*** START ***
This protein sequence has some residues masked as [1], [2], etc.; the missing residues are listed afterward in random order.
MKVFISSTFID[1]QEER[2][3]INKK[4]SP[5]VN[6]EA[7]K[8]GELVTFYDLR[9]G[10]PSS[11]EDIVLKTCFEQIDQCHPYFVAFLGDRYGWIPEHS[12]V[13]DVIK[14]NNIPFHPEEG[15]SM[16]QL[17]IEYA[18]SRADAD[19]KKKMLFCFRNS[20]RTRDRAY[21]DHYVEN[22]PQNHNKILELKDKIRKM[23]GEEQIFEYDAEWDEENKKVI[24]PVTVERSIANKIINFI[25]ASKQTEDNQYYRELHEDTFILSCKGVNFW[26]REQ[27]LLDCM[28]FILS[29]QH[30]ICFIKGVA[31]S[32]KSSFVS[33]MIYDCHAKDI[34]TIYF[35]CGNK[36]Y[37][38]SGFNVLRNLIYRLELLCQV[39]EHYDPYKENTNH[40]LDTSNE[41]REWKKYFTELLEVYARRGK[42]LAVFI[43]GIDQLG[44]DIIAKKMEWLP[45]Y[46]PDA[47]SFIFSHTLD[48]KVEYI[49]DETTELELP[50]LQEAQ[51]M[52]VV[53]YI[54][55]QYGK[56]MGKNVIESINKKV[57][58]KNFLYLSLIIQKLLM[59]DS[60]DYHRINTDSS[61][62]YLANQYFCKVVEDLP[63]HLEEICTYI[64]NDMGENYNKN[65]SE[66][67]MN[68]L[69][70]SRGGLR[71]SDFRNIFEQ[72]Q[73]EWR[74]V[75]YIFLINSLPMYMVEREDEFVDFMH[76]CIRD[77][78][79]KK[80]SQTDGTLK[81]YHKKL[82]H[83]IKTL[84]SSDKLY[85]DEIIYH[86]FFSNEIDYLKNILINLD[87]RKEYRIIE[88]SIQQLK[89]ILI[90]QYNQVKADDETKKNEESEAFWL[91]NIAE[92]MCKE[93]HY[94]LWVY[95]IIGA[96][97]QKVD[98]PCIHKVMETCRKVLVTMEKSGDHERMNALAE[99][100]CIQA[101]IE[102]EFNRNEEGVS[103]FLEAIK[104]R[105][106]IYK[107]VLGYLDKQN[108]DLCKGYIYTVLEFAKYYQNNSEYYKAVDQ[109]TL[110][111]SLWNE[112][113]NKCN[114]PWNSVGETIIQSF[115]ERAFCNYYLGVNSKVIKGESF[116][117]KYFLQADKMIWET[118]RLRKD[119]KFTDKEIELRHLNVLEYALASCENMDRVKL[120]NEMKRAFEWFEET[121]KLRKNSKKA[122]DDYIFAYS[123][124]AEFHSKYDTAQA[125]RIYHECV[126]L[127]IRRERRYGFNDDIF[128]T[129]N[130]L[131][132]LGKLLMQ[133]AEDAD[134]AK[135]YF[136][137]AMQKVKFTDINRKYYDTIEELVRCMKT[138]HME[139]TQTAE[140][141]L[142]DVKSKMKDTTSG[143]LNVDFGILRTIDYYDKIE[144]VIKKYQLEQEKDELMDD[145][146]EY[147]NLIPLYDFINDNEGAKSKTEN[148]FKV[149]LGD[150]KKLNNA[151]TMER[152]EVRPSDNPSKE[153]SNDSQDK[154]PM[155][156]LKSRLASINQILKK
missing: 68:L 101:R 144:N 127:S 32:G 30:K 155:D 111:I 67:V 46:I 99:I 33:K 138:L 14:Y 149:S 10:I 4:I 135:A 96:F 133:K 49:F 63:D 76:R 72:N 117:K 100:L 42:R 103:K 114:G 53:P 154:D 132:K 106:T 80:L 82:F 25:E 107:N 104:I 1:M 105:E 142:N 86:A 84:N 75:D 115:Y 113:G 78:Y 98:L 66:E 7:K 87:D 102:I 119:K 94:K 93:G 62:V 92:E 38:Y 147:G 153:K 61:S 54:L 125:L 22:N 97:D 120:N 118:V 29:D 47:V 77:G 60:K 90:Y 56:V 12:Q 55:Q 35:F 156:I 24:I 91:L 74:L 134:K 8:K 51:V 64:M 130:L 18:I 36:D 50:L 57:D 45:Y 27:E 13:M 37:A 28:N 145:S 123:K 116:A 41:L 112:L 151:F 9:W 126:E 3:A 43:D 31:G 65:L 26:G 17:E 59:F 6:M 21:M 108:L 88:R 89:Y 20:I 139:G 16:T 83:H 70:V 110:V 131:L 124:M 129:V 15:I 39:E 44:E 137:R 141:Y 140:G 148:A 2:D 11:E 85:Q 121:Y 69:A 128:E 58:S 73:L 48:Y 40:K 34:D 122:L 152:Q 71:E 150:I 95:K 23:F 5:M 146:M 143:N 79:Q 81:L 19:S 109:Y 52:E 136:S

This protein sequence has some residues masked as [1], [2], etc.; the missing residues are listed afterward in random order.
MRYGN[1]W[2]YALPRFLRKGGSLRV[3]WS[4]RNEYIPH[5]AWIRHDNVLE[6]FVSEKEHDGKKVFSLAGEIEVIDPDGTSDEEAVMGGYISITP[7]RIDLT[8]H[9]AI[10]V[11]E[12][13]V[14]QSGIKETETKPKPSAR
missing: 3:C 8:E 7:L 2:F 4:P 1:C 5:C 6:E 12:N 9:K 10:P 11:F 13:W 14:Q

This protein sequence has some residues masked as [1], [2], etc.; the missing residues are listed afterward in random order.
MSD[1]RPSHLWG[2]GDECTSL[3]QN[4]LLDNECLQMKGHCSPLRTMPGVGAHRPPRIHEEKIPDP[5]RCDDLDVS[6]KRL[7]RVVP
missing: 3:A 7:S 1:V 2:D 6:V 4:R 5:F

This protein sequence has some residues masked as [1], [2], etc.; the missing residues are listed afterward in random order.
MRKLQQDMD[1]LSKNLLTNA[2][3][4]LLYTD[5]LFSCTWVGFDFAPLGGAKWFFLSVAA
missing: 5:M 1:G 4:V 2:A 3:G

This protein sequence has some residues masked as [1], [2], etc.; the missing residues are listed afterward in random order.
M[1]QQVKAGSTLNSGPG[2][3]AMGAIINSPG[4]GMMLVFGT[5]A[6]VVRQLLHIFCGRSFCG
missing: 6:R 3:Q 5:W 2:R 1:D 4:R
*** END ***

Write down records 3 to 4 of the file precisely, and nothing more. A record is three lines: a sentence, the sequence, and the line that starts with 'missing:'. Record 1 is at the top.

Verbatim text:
This protein sequence has some residues masked as [1], [2], etc.; the missing residues are listed afterward in random order.
MSD[1]RPSHLWG[2]GDECTSL[3]QN[4]LLDNECLQMKGHCSPLRTMPGVGAHRPPRIHEEKIPDP[5]RCDDLDVS[6]KRL[7]RVVP
missing: 3:A 7:S 1:V 2:D 6:V 4:R 5:F

This protein sequence has some residues masked as [1], [2], etc.; the missing residues are listed afterward in random order.
MRKLQQDMD[1]LSKNLLTNA[2][3][4]LLYTD[5]LFSCTWVGFDFAPLGGAKWFFLSVAA
missing: 5:M 1:G 4:V 2:A 3:G